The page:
Very young children's learning and thinking is strikingly similar to much learning and thinking in science, according to Alison Gopnik, professor of psychology and affiliate professor of philosophy at the University of California, Berkeley. Gopnik's findings are described in the Sept 28 issue of the journal Science. She spoke about her work in a video briefing with NSF. New research methods and mathematical models provide a more precise and formal way to characterize children's learning mechanisms than in the past. Gopnik and her colleagues found that young children, in their play and interactions with their surroundings, learn from statistics, experiments and from the actions of others in much the same way that scientists do.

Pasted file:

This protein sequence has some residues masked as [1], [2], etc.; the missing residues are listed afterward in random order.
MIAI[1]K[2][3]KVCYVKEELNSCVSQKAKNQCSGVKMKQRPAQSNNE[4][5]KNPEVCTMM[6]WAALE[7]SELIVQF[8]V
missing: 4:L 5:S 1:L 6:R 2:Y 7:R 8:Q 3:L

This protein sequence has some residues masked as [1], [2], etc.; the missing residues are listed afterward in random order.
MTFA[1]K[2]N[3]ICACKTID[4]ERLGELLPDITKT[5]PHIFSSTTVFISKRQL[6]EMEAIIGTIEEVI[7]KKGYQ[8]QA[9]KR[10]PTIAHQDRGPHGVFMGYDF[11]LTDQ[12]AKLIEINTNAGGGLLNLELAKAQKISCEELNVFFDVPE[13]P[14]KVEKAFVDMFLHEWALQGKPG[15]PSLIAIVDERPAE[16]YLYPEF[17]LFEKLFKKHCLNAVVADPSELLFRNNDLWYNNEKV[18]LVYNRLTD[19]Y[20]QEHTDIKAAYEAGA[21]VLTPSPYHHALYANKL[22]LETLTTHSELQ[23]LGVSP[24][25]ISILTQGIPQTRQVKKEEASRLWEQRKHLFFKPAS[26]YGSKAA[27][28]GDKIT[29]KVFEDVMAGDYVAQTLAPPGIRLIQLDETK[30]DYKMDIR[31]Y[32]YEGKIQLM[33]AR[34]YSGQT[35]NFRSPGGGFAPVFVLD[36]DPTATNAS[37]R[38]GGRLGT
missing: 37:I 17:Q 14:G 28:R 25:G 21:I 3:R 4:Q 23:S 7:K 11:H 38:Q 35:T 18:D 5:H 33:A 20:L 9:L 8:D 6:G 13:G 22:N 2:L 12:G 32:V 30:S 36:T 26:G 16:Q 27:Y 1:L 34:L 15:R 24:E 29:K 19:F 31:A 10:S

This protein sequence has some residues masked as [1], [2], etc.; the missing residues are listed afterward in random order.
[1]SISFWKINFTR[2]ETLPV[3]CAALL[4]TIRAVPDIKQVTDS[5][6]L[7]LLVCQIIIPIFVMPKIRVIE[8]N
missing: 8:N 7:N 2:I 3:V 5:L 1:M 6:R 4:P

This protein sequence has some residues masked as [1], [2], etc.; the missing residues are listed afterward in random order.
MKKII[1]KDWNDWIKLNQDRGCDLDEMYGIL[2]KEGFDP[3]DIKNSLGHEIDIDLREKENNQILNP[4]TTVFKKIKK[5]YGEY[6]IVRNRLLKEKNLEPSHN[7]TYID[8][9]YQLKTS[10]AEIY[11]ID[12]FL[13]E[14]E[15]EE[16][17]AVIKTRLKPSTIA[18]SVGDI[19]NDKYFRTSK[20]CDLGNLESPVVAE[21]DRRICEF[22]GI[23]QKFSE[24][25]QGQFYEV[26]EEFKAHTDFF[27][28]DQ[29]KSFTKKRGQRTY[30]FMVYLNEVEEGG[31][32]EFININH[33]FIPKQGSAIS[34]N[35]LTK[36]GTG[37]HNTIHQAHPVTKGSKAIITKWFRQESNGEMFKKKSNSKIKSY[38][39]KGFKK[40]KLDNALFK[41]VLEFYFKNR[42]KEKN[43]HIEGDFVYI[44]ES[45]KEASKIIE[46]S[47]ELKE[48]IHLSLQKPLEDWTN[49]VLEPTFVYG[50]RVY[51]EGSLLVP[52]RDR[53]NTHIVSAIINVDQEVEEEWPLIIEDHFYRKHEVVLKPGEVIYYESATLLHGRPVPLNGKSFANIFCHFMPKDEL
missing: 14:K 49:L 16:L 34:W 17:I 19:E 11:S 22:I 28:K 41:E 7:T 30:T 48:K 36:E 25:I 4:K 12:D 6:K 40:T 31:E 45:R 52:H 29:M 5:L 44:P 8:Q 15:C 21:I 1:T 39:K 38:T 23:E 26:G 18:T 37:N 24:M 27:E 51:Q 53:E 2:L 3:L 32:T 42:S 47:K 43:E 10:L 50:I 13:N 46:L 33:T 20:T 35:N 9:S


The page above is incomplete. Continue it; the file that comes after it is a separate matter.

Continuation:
"The way we determine how they're learning is that we give them, say, a pattern of data, a pattern of probabilities or statistics about the world and then we see what they do," said Gopnik.